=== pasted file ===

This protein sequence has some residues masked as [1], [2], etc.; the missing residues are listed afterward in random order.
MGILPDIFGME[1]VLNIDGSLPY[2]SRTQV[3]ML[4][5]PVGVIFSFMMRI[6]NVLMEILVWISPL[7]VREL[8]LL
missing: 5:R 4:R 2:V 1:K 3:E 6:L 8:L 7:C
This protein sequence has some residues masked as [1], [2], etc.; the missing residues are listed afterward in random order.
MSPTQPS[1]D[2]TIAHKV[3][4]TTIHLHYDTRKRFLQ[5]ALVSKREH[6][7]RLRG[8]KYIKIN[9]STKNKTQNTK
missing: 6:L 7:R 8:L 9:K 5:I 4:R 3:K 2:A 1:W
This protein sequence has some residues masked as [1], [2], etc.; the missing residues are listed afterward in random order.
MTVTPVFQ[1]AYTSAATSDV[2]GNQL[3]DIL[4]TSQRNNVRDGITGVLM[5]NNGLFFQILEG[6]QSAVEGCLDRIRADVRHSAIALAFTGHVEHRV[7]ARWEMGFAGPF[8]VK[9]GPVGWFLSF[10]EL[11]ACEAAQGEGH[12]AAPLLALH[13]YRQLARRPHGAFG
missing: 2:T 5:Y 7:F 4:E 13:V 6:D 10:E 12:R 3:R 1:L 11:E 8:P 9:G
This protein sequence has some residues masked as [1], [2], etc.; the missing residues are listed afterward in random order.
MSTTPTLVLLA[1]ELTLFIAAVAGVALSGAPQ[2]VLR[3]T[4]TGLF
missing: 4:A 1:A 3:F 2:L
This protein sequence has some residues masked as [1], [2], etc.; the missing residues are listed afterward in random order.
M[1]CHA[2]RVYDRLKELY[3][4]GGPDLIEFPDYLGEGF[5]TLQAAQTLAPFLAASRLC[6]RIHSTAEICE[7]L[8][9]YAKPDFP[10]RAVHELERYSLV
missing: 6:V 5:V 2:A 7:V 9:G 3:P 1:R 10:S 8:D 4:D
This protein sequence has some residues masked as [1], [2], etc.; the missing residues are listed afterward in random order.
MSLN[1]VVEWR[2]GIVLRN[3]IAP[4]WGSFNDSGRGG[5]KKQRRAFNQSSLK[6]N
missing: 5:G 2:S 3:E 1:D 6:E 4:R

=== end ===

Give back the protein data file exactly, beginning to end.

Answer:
This protein sequence has some residues masked as [1], [2], etc.; the missing residues are listed afterward in random order.
MGILPDIFGME[1]VLNIDGSLPY[2]SRTQV[3]ML[4][5]PVGVIFSFMMRI[6]NVLMEILVWISPL[7]VREL[8]LL
missing: 5:R 4:R 2:V 1:K 3:E 6:L 8:L 7:C
This protein sequence has some residues masked as [1], [2], etc.; the missing residues are listed afterward in random order.
MSPTQPS[1]D[2]TIAHKV[3][4]TTIHLHYDTRKRFLQ[5]ALVSKREH[6][7]RLRG[8]KYIKIN[9]STKNKTQNTK
missing: 6:L 7:R 8:L 9:K 5:I 4:R 3:K 2:A 1:W
This protein sequence has some residues masked as [1], [2], etc.; the missing residues are listed afterward in random order.
MTVTPVFQ[1]AYTSAATSDV[2]GNQL[3]DIL[4]TSQRNNVRDGITGVLM[5]NNGLFFQILEG[6]QSAVEGCLDRIRADVRHSAIALAFTGHVEHRV[7]ARWEMGFAGPF[8]VK[9]GPVGWFLSF[10]EL[11]ACEAAQGEGH[12]AAPLLALH[13]YRQLARRPHGAFG
missing: 2:T 5:Y 7:F 4:E 13:V 6:D 10:E 12:R 3:R 1:L 11:E 8:P 9:G
This protein sequence has some residues masked as [1], [2], etc.; the missing residues are listed afterward in random order.
MSTTPTLVLLA[1]ELTLFIAAVAGVALSGAPQ[2]VLR[3]T[4]TGLF
missing: 4:A 1:A 3:F 2:L
This protein sequence has some residues masked as [1], [2], etc.; the missing residues are listed afterward in random order.
M[1]CHA[2]RVYDRLKELY[3][4]GGPDLIEFPDYLGEGF[5]TLQAAQTLAPFLAASRLC[6]RIHSTAEICE[7]L[8][9]YAKPDFP[10]RAVHELERYSLV
missing: 6:V 5:V 2:A 7:V 9:G 3:P 1:R 10:S 8:D 4:D
This protein sequence has some residues masked as [1], [2], etc.; the missing residues are listed afterward in random order.
MSLN[1]VVEWR[2]GIVLRN[3]IAP[4]WGSFNDSGRGG[5]KKQRRAFNQSSLK[6]N
missing: 5:G 2:S 3:E 1:D 6:E 4:R